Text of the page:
The innovation engine for new materials

Greg Schiller


Ramon Cortines High School of Visual and Performing Arts

Grade Level: 

High School

Teaching Position: 

AP Bio, AP Psych, Anatomy and Physiology, Biology


Susan Mazer




Susan Mazer

Research Project Year: 


Research Project Title: 

Evolution and Fitness in Nemophila Menziesii

Research Project Description: 

I worked in Dr Susan Mazer's Greenhouse, Alpine room, and Botany Lab in her NSF funded research on adaptation of plants (specifically Nemophila menziessi) to changing environments and intensifying droughts. I worked with amazing undergrad students and lab managers and Dr. Mazer on four different populations of Nemophila from Angelo Coast, Bodega Bay, Blue Oak, and Hastings Ranch. The plants' seeds had been collected (as well as some of the plants themselves) and already been cultivated and raised into mature flowering adults. In the greenhouse we worked on several cohorts of plants - emasculating them, pollinating them, collecting fruit sets, collecting data, opening up fruits to do seed counts, taking the mass of seeds and skeletal remains of plants and more. Additionally I worked with the students & professor to attempt to mediate several pests in the greenhouse-- including aphids and several species of fungi. I entered the collected data into an excel file that was then utilized in JMP to analyze the data and create graphs and tables that were later utilized in my presentation and in my project. What we determined is that there is variation in fruit set (that is pollinated flowers that become fruiting bodies that contain developing seeds) from the four different populations -- even though they were all grown under similar controlled environments in the greenhouse. These differences in fruit set production therefore must be genetic in origin. We also performed an experiment (which I was a part of) where we examined three different conditions of the plants -- 1) emasculated flowers that not hand pollinated, 2) fully intact flowers that were not hand pollinated, and 3) emasculated flowers that were hand pollinated. It was expected that there would be a difference in their fruit sets -- and YES! we found it to be true that the emasculated not hand pollinated had the lowest fruit set (# fruits / # pollinations of that plant), the intact not hand pollinated plants had the 2nd lowest fruit set, and the emasculated, hand pollinated flowers had the highest fruit set (closest to 1). Ongoing work on whether or not fruit set contributes to fitness in the wild of these four populations has yet to be determined and whether fruit set is correlated to number of seeds produced and whether fruit set and seed survivability in the wild are correlated has yet to be determined.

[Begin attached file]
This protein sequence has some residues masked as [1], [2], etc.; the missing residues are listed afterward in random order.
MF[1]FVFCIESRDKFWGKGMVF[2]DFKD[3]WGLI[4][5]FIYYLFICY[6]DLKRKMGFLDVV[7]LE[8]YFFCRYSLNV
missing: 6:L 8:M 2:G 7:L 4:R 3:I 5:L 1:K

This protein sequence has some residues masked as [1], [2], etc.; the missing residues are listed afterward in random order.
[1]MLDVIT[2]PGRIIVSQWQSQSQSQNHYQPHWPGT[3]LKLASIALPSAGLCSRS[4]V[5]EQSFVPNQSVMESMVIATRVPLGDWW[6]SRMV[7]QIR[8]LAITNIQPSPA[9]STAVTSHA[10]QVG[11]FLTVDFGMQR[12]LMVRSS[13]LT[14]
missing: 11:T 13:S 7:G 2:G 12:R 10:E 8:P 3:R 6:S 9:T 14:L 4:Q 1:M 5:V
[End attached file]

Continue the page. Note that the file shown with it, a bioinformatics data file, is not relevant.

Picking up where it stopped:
Curriculum Project Year: 


Curriculum Project Title: 

Think Global, Act Local

Curriculum Project Description: 

This is a high school lesson on the micro-effects of global warming in localized environments. It is a comparison analysis of various cities and their attempts to reduce heat islands and create sustainable or unsustainable environments for their residents. It examines the effect of the pandemic on global warming and asks students to engineer solutions for their local environments to reduce their CO2 emissions and do their part to bring down CO2 levels in their microclimate environment. It uses Next Generation Science Standards for a Biology in the Earth System course. It covers the biogeochemical model of carbon in the atmosphere as well as the effect of carbon to increase heat effects in localized areas. Students will use Govees to do an in-depth analysis of their local environment; use iNaturalist app on their phone to identify plants that reduce localized heat effects; examine the varying albedos of different colors of paints used externally on homes, and examine the effects of earlier heating and warming trends on plant flowering.  FOR CURRICULUM RESOURCES PLEASE VISIT THIS PAGE.

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